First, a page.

Baerbock's trip came as more European officials reacted to Macron's remarks

Macron defended his approach to the US and China on Wednesday, saying that "being an ally doesn't mean being a vassal." He earlier told media that Europe should avoid being ensnared in conflicts that were not its affair, and should not act as "followers" of the US when it comes to the Taiwan question.

German Defense Minister Boris Pistorius on Thursday said Macron's comments were "unfortunate," AFP reported. 

Commenting on Macron's remarks on Europe's strategic autonomy and the Taiwan question, the French Ambassador to China, Bertrand Lortholary, told the Global Times on Thursday that it's good to have debates and listen to different voices, and expressing different opinions is something that is cherished in France. 

"France is a close ally of the US with a long history and we are also allies in NATO. But it doesn't mean that we always share the same views. We can be allies but with differences," Lortholary told the Global Times, who referred to France's support for the US over the 9/11 terrorist attack and refusal to join the Iraq War.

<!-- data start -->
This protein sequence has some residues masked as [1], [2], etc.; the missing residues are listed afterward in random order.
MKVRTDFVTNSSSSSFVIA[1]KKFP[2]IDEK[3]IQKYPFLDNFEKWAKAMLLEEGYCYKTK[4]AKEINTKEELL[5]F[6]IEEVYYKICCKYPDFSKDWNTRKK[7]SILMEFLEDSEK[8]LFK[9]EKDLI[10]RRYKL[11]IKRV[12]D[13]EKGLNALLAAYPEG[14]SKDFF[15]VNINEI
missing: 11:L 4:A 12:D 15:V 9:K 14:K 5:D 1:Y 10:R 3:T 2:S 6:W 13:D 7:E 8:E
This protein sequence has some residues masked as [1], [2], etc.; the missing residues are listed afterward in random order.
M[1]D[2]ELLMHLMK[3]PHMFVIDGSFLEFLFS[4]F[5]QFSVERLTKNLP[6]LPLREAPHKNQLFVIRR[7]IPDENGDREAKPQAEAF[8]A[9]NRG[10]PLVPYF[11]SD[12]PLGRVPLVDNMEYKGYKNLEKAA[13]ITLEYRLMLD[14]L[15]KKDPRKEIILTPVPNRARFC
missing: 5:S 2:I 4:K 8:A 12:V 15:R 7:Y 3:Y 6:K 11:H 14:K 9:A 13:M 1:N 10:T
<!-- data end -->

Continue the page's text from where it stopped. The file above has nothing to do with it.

France also became the first Western country to recognize the PRC in 1964, which was an independent decision made on its own and one we have never regretted, the French envoy said. 

On Macron's remarks on Taiwan, "it's commonly known that France recognizes the one-China policy, which has never changed. Our fundamental goal is to maintain stability and peace, not only in the Taiwan Straits but also in other places around the world," Lortholary said. 

Under Washington's alliance strategy, pro-US forces in Europe have been moving even closer to the US. Against the backdrop of the Ukraine crisis, criticizing Russia has become politically correct in Europe, and its byproduct is slandering China, Sun Keqin said. 

"As Europe is losing its strategic autonomy due to its heavy dependence on the US, Macron's words serve as wake-up call, as US hegemony won't take the interests of Europe into account, but only prioritize its own interests," he said.